It did not matter that she was a Samaritan, or a half-breed, as most Jews would have called her. It did not matter that she was a woman of ill repute who came to draw water at a less conspicuous time. It did not matter to Jesus that conversation with the likes of her would raise the eyebrows of the respected citizens of that area. She had hoped to get her water and go home without seeing or talking with anyone. Her sin had caused her to hide in the shadows of life. Her lifestyle could not stand the scrutiny of the public eye. She was already the topic of town talk.
As Jesus sat on the rim of Jacob’s well He saw hurt, guilt and shame written on her face. He initiated a conversation with a request “Woman, give me a drink of water.” She was startled to hear a man who appeared to be a Jewish teacher even talk to her in a public place. Her response was briskly stated. “How is that you, being a Jew, would dare ask water of me, seeing I am a Samaritan?” The cultural climate of that day was much too prejudiced for that kind of interaction. The years had created barriers of dislike between the two classes of people. A Samaritan woman could well be suspicious of a Jewish male who would make such a request. His intentions could be inappropriate.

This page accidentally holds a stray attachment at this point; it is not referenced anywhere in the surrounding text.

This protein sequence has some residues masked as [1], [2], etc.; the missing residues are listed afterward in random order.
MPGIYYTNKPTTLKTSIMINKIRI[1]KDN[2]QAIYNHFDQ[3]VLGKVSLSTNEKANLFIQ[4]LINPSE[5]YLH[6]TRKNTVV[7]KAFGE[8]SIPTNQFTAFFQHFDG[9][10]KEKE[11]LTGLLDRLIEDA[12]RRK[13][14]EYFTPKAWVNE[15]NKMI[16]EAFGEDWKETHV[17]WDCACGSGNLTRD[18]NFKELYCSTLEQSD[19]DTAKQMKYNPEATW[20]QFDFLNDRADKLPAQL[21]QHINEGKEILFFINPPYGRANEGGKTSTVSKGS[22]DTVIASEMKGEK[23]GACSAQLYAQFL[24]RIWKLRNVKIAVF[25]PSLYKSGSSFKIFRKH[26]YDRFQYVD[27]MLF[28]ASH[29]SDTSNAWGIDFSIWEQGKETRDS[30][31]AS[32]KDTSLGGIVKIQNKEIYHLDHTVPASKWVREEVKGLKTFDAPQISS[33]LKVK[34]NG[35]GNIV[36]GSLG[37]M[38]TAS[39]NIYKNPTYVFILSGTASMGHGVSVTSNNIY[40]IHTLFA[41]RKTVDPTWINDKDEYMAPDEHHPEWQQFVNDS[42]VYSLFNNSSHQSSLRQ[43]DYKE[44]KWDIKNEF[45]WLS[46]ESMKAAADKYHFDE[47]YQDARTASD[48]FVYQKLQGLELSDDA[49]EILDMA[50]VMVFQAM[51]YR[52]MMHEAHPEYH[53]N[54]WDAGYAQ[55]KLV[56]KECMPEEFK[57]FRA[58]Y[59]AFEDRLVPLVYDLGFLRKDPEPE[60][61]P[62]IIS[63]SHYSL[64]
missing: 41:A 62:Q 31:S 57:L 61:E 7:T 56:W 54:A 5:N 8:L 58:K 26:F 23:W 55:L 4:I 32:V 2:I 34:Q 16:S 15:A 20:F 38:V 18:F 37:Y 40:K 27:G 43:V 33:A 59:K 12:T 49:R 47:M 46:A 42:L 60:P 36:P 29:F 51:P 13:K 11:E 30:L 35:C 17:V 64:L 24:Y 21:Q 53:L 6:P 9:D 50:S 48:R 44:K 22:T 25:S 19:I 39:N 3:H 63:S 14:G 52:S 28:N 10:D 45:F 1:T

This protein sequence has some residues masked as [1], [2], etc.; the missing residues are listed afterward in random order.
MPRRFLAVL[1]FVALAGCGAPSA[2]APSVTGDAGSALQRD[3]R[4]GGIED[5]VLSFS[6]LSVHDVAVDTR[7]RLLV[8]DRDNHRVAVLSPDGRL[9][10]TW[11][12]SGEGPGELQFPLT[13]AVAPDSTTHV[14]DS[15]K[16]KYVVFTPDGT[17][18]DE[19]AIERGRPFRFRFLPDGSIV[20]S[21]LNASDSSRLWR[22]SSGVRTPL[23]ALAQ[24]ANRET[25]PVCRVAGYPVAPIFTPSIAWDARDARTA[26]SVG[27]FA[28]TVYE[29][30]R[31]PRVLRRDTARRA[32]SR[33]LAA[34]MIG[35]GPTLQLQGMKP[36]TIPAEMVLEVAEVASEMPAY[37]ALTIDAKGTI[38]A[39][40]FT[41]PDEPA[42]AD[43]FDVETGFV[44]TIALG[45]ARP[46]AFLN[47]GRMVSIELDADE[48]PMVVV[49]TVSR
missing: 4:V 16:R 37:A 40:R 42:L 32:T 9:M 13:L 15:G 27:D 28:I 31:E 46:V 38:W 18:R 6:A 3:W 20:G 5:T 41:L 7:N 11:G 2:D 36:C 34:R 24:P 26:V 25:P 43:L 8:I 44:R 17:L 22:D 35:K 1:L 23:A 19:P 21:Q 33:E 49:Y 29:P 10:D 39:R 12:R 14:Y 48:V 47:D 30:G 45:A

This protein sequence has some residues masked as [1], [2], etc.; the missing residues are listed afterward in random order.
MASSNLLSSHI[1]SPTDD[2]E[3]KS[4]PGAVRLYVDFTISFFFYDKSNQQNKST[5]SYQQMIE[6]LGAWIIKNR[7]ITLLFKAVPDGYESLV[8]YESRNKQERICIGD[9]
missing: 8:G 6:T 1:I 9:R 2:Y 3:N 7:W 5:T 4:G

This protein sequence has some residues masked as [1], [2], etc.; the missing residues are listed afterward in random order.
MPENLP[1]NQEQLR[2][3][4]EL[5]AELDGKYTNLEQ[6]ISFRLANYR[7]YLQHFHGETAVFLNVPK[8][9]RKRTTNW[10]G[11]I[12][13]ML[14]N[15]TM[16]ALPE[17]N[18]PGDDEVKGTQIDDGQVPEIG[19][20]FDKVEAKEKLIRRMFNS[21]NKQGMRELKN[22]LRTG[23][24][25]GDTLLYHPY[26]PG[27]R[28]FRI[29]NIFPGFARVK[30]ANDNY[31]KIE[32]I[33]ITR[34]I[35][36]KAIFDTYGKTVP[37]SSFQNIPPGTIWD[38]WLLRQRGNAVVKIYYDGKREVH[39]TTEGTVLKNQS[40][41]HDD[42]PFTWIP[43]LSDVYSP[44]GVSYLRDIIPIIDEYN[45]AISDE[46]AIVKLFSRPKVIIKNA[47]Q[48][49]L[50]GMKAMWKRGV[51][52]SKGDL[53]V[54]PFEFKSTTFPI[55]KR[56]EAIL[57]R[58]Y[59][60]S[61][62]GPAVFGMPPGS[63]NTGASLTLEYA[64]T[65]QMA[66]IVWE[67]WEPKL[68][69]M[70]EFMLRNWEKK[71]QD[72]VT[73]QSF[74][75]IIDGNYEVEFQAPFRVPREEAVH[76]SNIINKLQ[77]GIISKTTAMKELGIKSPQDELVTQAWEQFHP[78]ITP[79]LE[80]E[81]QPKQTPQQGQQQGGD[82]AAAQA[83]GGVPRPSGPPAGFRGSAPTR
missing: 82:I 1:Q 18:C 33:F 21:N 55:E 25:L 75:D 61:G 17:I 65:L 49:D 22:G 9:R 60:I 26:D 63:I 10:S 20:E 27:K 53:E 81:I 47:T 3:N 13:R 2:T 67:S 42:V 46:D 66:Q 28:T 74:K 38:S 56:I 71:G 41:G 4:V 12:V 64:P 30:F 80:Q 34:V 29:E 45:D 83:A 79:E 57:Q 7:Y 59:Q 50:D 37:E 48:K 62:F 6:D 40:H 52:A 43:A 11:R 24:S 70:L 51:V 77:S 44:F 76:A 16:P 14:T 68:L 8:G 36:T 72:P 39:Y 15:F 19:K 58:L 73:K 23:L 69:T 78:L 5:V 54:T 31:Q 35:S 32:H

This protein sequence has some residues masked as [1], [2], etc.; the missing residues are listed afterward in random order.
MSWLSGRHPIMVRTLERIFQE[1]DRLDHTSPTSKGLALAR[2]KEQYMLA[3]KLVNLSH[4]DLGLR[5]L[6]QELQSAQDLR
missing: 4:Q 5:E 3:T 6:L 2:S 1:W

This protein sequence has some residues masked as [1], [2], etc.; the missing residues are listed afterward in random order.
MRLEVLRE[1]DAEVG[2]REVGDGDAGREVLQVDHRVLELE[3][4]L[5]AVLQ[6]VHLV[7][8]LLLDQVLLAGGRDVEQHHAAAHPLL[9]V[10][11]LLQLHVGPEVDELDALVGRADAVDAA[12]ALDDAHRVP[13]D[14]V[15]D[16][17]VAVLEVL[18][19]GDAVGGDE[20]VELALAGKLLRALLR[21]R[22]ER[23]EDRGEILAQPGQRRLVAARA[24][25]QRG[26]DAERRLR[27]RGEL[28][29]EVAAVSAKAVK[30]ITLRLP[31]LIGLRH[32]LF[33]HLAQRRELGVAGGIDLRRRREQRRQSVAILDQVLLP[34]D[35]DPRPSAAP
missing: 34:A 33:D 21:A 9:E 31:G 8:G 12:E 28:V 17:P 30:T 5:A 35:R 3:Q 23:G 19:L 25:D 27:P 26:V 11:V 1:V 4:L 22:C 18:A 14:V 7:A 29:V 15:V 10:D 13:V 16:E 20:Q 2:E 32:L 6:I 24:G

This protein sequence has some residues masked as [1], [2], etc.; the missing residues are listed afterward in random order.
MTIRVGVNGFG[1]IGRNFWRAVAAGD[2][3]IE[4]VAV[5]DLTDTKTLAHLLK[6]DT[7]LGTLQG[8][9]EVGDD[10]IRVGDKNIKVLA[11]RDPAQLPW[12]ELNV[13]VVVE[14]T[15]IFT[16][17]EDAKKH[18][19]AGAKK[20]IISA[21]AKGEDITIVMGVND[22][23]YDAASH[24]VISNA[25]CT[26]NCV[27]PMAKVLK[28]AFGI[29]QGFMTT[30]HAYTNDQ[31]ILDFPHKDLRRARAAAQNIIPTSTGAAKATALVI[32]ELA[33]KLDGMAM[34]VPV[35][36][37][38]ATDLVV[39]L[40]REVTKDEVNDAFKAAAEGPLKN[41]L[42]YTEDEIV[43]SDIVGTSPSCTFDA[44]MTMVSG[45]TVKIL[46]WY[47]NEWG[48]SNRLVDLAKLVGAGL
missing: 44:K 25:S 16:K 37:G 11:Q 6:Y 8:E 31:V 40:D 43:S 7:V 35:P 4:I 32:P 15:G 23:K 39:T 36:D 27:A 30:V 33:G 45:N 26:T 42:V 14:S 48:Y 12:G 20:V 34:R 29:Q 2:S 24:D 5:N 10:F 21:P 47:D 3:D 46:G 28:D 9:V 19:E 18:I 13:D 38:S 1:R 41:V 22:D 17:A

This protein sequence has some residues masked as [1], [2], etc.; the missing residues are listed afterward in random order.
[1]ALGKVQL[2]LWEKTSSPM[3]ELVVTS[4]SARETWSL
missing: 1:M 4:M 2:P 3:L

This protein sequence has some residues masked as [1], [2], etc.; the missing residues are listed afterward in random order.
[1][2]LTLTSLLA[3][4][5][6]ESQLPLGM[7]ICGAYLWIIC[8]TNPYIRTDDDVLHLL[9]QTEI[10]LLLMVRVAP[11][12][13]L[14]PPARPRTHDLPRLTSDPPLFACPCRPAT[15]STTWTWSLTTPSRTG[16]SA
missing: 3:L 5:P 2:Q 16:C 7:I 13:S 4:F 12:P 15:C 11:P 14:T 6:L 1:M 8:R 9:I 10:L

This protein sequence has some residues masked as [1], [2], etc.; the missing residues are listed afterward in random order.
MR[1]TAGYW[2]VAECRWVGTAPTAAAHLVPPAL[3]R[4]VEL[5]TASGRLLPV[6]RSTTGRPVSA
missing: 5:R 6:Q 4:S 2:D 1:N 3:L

Jesus, knowing who He was, had nothing to prove or nothing to hide. “If only you knew who was asking you for a drink you would seek from Him a water which would quench your thirst forever” was Jesus response to her surprised comment. “Give me this water!” she insisted. “Then I won’t have to come to this place of public gossip ever again.”
At this point Jesus wanted to talk about husbands. She wanted to talk about the best place to worship. Jesus explained that a time was coming and had arrived when the place of worship would be less important that the spirit and truth of worship. This prophet soon turned Messianic in the woman’s mind and she hurried into the village to announce her discovery. As a result of her uninhibited testimony, many believed.
Have you encountered a “Jacob’s well” lately where the water of “good-news grace” has washed away your bitterness, guilt and shame? Has Messiah helped you overcome the negative ways in which some folk describe you? Have you tasted the water that quenches your thirst for God? Come let us drink together of the Water of life.